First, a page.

First, the newspapers in medium-sized cities and small towns are mad, because they have been paying prices of 16 to 18c a pound, where they used to pay 1 and 2c. Next, the big metropolitan papers are mad, because even on long time contracts they are paying 5 to 6 and 7c, where they used to pay 1 and 2c. Then the magazines are maddest of all, because they are almost where they can't be sure of a supply at all, even at prices advanced 300%. The book people are swearing and the book buyers sweltering because books that used to cost retail $1.35 now cost $2.00, and if the price goes higher it will affect the sale of books. It is now affecting the sale of books. Only a book that is a sure seller, or a deadly steady and safe seller has a chance of being published.[1]

Then, the paper manufacturers of Canada are mad because they are being accused of "gouging" profits, whereas—with the exception of one small mill in Canada—the Canadian mills are not getting one-half, in some cases one-third, the prices being charged the American buyer; and when Germany gets back in the game full swing, she may capture the American trade by cutting these exorbitant, robber prices. She was charging 7c a pound for inferior papers, where gougers were charging 11 to 18c.

And lastly, labour is mad; because though paper manufacturers' wages have gone up 300% since 1914, if the profits are proportionate to the "robber" prices charged, labour thinks it should have a larger share of those profits.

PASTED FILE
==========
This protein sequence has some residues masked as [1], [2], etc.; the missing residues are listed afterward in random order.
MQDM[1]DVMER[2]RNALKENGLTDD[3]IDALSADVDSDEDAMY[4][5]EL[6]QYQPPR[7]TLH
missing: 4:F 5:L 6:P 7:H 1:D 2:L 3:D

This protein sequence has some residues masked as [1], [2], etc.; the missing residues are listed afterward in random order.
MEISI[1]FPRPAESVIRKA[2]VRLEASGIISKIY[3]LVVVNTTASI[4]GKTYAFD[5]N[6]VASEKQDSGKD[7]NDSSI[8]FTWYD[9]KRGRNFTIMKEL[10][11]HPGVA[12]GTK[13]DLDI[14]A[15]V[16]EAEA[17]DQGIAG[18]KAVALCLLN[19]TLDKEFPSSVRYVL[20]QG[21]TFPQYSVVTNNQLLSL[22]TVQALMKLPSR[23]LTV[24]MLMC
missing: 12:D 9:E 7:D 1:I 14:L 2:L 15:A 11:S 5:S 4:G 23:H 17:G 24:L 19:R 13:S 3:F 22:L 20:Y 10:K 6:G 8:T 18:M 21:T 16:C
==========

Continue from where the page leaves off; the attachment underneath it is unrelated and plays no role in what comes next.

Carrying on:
And because of those "robber" prices being laid at Canada's door for her policy of preferring to have paper sent out of her timber limits manufactured in Canadian mills instead of in American mills, an American senator actually proposed laying an embargo on anthracite coal shipped to, and needed in, Canada. If the American senator had probed a little deeper, he would have found the ring of gougers is not on the Canadian side of the Boundary, but on the American side.

Here is how the impasse has come about.

Even if there had been no War, with the increased demands for paper and the decreased areas of timber available for pulp in the United States, there would have been a shortage of paper supplies and an advance of prices; but when the War cut off the supplies from Germany and Sweden, the shortage became a famine, and prices began vaulting.